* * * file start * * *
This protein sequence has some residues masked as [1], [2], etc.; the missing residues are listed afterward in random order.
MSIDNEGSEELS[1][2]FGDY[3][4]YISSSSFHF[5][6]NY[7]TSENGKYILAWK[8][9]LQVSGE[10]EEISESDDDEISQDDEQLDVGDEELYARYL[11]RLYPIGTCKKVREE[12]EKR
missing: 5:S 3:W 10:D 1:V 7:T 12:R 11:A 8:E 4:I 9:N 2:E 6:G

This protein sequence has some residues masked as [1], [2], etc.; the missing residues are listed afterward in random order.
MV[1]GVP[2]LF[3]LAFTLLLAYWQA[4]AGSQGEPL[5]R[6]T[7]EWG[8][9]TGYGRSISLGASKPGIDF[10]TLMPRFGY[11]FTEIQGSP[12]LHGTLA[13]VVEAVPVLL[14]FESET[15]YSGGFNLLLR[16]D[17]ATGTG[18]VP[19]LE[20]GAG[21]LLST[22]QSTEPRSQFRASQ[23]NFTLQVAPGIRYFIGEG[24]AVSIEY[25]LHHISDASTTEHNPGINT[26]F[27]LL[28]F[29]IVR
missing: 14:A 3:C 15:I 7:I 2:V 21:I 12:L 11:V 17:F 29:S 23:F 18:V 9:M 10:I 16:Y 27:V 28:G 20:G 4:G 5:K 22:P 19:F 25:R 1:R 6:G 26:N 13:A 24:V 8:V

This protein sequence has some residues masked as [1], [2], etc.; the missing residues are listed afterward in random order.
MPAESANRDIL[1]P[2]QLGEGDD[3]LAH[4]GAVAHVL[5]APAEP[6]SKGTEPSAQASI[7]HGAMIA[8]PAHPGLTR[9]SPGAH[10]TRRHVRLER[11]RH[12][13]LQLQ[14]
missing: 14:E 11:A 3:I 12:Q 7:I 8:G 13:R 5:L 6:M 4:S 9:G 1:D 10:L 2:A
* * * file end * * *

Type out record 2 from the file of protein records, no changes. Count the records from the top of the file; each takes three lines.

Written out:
This protein sequence has some residues masked as [1], [2], etc.; the missing residues are listed afterward in random order.
MV[1]GVP[2]LF[3]LAFTLLLAYWQA[4]AGSQGEPL[5]R[6]T[7]EWG[8][9]TGYGRSISLGASKPGIDF[10]TLMPRFGY[11]FTEIQGSP[12]LHGTLA[13]VVEAVPVLL[14]FESET[15]YSGGFNLLLR[16]D[17]ATGTG[18]VP[19]LE[20]GAG[21]LLST[22]QSTEPRSQFRASQ[23]NFTLQVAPGIRYFIGEG[24]AVSIEY[25]LHHISDASTTEHNPGINT[26]F[27]LL[28]F[29]IVR
missing: 14:A 3:C 15:I 7:I 2:V 21:I 12:L 11:V 17:F 29:S 23:F 18:V 9:M 10:I 16:Y 27:V 28:G 20:G 4:G 5:K 22:P 19:F 25:R 1:R 6:G 26:N 13:A 24:V 8:V